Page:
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Send in your ideas. Deadline December 1st, 2020.

 

Sylk chat

[Sylk chat]

Internet communications privacy is important to users, and there is a limited set of encrypted multiparty audio and videoconferencing solutions available to consumers and businesses today. The market, predominantly occupied by proprietary services that often require risky plugins, lack introspection and transparency, proved to expose users to significant security and privacy issues. This trend must be counteracted by better open source equivalents. Sylk provides a multi-party video encrypted conferencing solution meant to run on an end user computer or a mobile device. It is based on the WebRTC standard, and has a focus on user privacy and easy of use. This project will add one-to-one and group chat capabilities, allowing users to for example have end-to-end encryption or maintain long term group chats like other messaging apps do.

Why does this actually matter to end users?

One of the things people enjoy the most about the internet, is that it enables them to talk to others remotely almost without limit. Internet allows anyone to keep closely connected with friends and family, and help their kids solve a math problem while they are at work. People collaborate with their colleagues from the couch of their living room, the cafe where they enjoy lunch or on their cell phone on the bus to the gym. Businesses can easily service their customers where this is most convenient to them, without having to travel themselves. And sometimes, like when there is a large global pandemic requiring everyone to stay home as much as possible, there is no alternative to moving entirely online.

It still sometimes feels magical to hear the voices and see the faces of the people we talk to across the internet. However, not every way we connect is equally clean and honest under the hood. Users have a hard time to understand how for instance privacy and security is impacted if they use the wrong technology. Because internet works almost everywhere, the natural privacy protection of the walls of a house, a school or an office is gone. Unlike the traditional phone companies, many of the large technology providers run their business not on delivering a fair and transparent service but on secretly extracting data from their users and selling that (together with other derived information) to others.

Ever wonder why advertising companies have paid tens of billions of dollars for buying messaging apps they give away for free, without ads? A lot of interesting behavioral information can be learned without knowing what you say, so the problem is not solved by just encrypting messages. The app itself is the issue: if you want to be reachable across the internet, you have to constantly let the communication provider follow you wherever you go. Other interesting parts are who talks to whom, when, and where they are in the real world while they meet on the internet. Exposure of this data through centralised messaging networks makes the private and professional lives of citizens an open book to companies that with the help of AI and other technologies make billions from selling 'hidden data' normal people are completely unaware of even exists. And of course in societies that are not so democratic, this type of information is critical to bring down opposition and stifle human rights.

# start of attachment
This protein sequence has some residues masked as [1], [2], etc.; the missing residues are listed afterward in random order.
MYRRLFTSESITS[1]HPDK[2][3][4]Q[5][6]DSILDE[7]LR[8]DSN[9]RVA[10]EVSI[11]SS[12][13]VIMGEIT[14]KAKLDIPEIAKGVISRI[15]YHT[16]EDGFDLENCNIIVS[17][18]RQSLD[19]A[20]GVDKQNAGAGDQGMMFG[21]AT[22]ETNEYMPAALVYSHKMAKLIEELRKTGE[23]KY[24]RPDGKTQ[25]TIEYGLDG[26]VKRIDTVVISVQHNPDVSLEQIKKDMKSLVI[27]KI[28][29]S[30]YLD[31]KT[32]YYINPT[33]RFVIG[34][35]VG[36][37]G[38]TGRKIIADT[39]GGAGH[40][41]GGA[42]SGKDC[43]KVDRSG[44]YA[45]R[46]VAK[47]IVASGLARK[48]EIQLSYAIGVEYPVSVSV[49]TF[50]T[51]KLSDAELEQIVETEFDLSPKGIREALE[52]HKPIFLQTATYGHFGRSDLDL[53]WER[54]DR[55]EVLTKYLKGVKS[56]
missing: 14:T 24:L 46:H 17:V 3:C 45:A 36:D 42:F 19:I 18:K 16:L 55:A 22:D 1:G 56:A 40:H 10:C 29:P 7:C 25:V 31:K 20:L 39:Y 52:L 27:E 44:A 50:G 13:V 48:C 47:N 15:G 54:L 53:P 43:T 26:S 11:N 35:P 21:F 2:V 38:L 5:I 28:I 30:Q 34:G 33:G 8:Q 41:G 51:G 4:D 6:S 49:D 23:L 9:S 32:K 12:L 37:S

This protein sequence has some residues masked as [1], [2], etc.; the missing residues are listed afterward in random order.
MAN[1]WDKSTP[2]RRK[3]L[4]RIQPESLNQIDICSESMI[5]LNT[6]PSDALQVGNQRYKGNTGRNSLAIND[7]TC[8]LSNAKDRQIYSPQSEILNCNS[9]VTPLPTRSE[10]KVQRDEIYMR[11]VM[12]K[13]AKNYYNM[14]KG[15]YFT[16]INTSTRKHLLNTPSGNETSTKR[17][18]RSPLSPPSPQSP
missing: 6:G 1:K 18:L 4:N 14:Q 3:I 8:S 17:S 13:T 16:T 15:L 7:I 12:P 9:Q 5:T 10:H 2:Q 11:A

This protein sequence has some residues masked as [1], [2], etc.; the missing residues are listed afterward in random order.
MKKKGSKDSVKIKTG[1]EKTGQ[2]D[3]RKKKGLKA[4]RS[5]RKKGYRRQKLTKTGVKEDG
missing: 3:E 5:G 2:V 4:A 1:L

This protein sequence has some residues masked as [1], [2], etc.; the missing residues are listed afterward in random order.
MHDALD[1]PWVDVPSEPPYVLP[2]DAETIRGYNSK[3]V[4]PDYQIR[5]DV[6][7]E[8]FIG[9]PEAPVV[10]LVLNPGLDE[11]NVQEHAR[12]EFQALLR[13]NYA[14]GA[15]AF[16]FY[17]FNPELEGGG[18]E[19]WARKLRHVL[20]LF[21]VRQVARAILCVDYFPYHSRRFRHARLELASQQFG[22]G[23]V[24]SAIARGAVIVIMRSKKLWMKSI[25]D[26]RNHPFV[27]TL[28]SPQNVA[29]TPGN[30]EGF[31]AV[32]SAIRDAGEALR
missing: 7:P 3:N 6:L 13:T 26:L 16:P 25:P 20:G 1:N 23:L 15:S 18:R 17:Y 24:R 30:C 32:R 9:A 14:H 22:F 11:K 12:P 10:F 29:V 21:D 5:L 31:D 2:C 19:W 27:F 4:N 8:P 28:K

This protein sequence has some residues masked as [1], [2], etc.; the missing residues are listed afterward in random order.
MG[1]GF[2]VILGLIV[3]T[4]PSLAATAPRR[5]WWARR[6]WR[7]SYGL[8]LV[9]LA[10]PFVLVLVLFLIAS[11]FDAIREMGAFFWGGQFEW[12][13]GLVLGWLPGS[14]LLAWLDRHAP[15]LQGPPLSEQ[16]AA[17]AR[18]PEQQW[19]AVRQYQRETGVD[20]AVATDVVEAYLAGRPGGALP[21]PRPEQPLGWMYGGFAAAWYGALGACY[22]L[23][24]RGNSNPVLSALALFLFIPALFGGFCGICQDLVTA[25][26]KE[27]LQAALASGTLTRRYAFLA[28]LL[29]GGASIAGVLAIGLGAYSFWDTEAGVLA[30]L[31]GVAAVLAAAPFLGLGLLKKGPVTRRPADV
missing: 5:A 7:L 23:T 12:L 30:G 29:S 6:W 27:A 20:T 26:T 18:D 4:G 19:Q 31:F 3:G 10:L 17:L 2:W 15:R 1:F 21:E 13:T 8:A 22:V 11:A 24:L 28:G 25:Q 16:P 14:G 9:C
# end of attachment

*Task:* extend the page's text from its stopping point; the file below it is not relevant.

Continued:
Users assume confidentiality and privacy when they communicate, and who can blame them? There is nothing natural or final about internet communication providers having access to all this very personal information - or going down the dark path of selling data about customers. The cost of this in terms of internet usage and computer power needed is actually negligible, and so all it takes it the availability of open alternatives that people can use.

Sylk is one such alternative, supported by NGI Zero: it is a mature private and secure system for video and audio calling that grew from an open source videoconferencing tool. You can install Sylk on your own infrastructure, completely free of charge - and with the ability to make it do whatever you need it to do, on your own terms. Businesses like the internet provider or the IT company around the corner can run it for their customers, or you can run it for your family yourself. You can use Sylk in the browser, or download one of the open source apps for mobile phones, tablets or desktop computers.

In this project Sylk will add privacy-friendly group chat features, that will allow it to become a full-fledged alternative to proprietary solutions like WeChat, Whatsapp and Telegram.

Run by AG Projects B.V.

Logo NLnet: abstract logo of four people seen from above Logo NGI Zero: letterlogo shaped like a tag

This project was funded through the NGI0 PET Fund, a fund established by NLnet with financial support from the European Commission's Next Generation Internet programme, under the aegis of DG Communications Networks, Content and Technology under grant agreement No 825310. Applications are still open, you can apply today.